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head might as well be the clapper of the bell, I am so bothered with the whole thing." The principal comforted him by telling him to give kind words to all, but meanwhile to let the clock be, and not try to adapt its time to one or other. “So,” said Francis, “if you trouble yourself as to what is said of you, you will have no end of worry. You must be courteous to everybody; but meanwhile go your own way, be reasonable, do not try to follow all the contradictory advice you are certain to receive ; fix your mind on God, and follow the leadings of his grace. We ought to care but little for men's judgment since our object is not to please them; God is our judge, and he sees into the most hidden corners of our hearts." (Part iii, Ch. iii. 6.)

A favourite maxim of Francis was “ Make haste slowly.” He always aimed at doing a little well. He sought to gain ground step by step.

“Real progress," he said, "is in moving on imperceptibly. God himself, to whom time is not, yet brings his works to perfection by such gradual and gentle ways as are well-nigh imperceptible.” So we are to be patient with the slow development of our own souls, and of the souls of others, and with the slow progress of any work in which we are interested and active. We must abide God's time. He is at least as interested in the work as we are ourselves.

Such then is the wisdom of Francis de Sales, a wisdom surely that is from above, pure, gentle, peaceable, full of mercy and good fruits, the wisdom of one of the saintliest and most radiant spirits that have ever visited, the earth.

VII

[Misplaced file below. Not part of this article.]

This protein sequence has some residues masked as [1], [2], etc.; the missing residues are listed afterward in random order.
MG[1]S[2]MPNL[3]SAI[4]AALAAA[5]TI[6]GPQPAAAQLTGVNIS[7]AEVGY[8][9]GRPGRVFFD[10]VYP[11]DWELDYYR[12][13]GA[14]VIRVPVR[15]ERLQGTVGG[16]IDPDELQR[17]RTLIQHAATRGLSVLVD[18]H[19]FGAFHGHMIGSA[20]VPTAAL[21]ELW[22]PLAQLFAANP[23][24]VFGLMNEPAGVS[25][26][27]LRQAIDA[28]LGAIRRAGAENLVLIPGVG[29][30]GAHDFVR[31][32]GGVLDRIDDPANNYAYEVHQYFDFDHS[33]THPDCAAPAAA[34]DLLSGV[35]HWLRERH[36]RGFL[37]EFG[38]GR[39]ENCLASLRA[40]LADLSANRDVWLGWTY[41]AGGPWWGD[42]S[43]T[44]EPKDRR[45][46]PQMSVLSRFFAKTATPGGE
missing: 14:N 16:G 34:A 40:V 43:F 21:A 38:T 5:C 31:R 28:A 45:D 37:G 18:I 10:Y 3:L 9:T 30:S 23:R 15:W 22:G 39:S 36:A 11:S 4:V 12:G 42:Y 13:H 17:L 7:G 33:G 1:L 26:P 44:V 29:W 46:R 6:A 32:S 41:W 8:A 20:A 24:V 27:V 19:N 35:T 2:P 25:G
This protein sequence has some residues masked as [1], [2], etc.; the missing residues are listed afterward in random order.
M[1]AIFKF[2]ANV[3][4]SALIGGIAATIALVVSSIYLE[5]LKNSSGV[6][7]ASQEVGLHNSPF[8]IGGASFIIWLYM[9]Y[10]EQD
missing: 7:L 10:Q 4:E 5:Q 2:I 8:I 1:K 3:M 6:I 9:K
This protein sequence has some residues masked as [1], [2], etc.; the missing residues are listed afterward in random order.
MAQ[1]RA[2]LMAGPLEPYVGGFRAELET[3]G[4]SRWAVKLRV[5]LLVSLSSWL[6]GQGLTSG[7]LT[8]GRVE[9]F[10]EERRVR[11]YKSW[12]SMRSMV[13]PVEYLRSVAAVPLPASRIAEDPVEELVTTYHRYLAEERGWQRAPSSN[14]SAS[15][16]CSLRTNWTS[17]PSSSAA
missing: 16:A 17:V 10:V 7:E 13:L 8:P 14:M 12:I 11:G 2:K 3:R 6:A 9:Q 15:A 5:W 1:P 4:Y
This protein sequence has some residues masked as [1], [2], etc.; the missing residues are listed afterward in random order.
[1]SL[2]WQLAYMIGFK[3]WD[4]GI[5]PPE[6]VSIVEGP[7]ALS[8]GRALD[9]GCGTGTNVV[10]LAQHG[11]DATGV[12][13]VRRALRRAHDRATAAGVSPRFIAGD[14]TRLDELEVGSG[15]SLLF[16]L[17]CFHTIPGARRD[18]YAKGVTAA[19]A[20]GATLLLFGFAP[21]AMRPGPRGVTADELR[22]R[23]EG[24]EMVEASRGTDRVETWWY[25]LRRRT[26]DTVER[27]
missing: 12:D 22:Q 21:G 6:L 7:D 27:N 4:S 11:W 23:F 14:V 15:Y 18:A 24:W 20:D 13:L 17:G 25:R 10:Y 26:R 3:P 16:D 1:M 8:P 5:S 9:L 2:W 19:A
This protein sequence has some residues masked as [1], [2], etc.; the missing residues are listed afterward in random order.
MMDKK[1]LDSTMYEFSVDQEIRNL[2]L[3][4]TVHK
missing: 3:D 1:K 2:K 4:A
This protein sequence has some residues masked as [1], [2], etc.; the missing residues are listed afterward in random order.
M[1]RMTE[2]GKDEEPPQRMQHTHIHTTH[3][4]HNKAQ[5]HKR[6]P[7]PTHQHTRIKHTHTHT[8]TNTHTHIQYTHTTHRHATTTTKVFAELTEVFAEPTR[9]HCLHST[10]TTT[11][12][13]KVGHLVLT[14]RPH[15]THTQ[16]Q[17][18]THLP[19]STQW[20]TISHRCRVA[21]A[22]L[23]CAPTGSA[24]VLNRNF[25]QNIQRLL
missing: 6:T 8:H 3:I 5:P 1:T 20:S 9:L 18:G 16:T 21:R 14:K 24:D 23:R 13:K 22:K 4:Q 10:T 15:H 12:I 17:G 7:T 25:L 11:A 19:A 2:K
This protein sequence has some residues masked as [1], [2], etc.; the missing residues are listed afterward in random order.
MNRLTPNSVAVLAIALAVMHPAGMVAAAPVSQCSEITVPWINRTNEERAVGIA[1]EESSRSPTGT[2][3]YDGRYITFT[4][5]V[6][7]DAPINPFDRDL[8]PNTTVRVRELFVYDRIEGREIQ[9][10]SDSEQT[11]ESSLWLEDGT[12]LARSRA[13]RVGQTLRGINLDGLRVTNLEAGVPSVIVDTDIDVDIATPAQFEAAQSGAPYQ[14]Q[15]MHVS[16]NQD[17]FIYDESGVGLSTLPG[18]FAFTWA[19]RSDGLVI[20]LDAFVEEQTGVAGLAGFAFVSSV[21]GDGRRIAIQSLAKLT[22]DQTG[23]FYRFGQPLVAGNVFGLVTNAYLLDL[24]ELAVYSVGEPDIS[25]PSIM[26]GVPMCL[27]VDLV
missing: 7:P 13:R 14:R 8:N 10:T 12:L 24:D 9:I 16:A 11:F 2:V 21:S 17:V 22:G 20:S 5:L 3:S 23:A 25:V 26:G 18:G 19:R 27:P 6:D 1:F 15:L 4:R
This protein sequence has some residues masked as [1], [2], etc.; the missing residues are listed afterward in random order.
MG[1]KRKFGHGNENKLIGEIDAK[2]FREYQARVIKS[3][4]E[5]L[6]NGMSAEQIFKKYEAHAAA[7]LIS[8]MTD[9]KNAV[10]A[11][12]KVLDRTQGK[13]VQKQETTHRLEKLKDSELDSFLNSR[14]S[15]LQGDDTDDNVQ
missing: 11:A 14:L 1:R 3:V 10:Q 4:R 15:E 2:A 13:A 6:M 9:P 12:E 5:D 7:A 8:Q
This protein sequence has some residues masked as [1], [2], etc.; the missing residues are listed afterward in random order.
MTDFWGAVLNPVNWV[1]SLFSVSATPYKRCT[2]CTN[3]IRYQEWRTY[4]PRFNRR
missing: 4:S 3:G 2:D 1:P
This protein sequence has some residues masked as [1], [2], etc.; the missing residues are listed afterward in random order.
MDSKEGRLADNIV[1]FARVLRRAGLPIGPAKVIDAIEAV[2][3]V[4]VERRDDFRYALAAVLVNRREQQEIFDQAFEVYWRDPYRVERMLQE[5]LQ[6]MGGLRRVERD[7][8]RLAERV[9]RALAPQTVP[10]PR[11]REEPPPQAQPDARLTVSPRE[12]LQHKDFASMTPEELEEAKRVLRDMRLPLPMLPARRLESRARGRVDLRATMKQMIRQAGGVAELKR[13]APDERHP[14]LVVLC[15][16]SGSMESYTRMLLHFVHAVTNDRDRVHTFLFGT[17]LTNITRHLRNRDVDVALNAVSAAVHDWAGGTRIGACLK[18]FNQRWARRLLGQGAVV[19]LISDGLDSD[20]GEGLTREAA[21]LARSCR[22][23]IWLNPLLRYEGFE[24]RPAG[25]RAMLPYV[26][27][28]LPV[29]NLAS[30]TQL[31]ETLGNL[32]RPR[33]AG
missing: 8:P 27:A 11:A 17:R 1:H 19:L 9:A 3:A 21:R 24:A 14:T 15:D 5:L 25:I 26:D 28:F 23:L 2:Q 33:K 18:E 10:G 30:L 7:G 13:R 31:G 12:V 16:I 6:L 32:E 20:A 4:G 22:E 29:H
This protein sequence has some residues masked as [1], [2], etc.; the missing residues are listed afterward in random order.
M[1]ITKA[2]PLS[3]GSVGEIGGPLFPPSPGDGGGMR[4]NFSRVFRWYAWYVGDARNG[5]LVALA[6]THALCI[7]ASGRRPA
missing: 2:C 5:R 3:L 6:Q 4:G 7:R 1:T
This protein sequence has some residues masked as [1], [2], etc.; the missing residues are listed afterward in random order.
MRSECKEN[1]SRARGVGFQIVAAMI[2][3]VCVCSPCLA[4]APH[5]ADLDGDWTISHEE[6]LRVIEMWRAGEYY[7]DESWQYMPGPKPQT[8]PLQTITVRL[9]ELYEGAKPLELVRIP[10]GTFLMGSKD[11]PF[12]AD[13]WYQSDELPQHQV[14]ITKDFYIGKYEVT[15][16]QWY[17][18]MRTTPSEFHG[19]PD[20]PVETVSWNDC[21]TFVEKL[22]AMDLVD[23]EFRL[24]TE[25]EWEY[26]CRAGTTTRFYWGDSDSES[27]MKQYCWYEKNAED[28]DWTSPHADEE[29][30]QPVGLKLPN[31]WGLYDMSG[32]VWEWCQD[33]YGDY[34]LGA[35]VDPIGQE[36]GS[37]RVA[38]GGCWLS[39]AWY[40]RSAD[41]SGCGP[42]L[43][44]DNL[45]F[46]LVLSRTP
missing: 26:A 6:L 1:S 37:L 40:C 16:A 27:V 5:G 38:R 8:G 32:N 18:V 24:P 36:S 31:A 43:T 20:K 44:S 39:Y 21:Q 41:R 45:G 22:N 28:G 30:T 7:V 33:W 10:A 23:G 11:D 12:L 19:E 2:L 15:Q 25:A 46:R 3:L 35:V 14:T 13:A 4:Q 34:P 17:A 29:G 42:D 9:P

JOHN BUNYAN'S PILGRIM'S PROGRESS BUNYAN's Pilgrim's Progress is one of the three outstanding classics of devotional literature-the other two being Augustine's Confessions and Thomas à Kempis' Imitation of Christ. With Augustine Bunyan has more in common than with à Kempis; though in comparing him with Augustine we are struck at first rather by the contrast than by the resemblance between them. Augustine was trained in all the learning of his time, a scholar by profession, a philosopher and theologian of the highest order; whereas Bunyan was a man of practically no education : as he himself says, he " never went to school to Aristotle and Plato," and the great problems of speculative philosophy had no existence for him. Yet beneath all this intellectual difference there was a striking similarity of spiritual experience, and it is reflected in their writings. Augustine's Confessions might very well have been called a pilgrim's progress, and Bunyan's book might have been called his confessions for through the allegory he sought like Augustine to show how he had erred and sinned and how God in His mercy had saved him. The resemblance is even more striking between Augustine's Confessions and Bunyan's Grace Abounding to the Chief of Sinners, since, like the Confessions, Grace Abounding is a personal narrative in which Bunyan tells the story of his life and of his sin and of the manner of his salvation.